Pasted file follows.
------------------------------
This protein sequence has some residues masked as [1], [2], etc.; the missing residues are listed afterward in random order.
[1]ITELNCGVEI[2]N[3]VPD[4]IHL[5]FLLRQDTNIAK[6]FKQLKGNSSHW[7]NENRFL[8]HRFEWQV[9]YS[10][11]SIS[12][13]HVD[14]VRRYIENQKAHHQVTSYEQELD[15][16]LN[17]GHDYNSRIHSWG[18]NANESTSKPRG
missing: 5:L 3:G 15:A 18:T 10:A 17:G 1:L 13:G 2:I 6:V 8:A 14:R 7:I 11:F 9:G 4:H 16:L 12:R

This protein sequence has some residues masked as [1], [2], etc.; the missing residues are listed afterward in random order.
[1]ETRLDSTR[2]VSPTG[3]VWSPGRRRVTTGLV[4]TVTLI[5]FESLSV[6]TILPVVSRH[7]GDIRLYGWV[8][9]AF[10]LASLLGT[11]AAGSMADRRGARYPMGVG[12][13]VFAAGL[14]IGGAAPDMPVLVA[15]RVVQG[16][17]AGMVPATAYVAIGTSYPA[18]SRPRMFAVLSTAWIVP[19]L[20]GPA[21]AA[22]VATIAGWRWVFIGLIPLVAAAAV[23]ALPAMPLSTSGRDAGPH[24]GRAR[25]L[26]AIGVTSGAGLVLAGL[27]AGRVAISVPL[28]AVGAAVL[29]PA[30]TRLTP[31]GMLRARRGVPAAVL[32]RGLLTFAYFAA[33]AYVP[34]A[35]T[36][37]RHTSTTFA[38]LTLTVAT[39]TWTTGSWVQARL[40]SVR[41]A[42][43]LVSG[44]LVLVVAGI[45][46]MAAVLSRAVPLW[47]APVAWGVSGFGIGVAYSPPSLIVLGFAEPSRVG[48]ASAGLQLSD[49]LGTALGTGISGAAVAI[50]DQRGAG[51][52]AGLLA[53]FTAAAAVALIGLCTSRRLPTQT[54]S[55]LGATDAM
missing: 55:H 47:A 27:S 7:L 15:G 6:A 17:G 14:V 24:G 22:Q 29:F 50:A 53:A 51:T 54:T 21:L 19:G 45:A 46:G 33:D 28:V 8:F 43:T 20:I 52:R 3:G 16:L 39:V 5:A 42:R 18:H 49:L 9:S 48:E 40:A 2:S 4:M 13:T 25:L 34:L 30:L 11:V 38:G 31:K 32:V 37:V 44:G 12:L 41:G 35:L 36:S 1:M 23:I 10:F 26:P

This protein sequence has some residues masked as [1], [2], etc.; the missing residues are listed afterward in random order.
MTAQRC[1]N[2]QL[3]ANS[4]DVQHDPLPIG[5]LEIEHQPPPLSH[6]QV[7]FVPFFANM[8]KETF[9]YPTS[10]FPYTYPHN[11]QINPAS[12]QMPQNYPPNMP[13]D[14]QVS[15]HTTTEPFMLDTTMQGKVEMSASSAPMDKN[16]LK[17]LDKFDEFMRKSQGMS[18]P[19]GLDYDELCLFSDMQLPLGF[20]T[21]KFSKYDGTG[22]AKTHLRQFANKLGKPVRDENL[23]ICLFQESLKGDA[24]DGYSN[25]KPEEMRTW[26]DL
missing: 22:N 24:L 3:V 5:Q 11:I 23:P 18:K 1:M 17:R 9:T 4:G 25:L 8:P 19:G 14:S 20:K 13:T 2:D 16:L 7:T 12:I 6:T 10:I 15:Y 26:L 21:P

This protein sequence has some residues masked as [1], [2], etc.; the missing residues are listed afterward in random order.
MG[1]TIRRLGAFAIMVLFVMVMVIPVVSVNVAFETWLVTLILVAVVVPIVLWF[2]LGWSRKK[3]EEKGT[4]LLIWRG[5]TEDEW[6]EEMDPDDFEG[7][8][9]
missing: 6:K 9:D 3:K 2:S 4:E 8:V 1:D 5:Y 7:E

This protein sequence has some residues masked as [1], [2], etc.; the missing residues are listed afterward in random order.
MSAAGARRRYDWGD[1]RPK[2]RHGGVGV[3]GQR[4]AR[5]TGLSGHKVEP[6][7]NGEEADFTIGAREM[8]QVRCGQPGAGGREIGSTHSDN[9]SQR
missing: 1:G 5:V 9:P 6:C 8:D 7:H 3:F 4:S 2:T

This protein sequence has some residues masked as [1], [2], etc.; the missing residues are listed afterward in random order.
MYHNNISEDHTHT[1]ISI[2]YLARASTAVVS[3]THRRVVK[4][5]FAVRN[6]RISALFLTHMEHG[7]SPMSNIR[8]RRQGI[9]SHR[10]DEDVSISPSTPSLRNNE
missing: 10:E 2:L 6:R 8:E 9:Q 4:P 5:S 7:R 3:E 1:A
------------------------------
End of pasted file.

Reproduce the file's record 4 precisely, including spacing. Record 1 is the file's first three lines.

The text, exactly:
This protein sequence has some residues masked as [1], [2], etc.; the missing residues are listed afterward in random order.
MG[1]TIRRLGAFAIMVLFVMVMVIPVVSVNVAFETWLVTLILVAVVVPIVLWF[2]LGWSRKK[3]EEKGT[4]LLIWRG[5]TEDEW[6]EEMDPDDFEG[7][8][9]
missing: 6:K 9:D 3:K 2:S 4:E 8:V 1:D 5:Y 7:E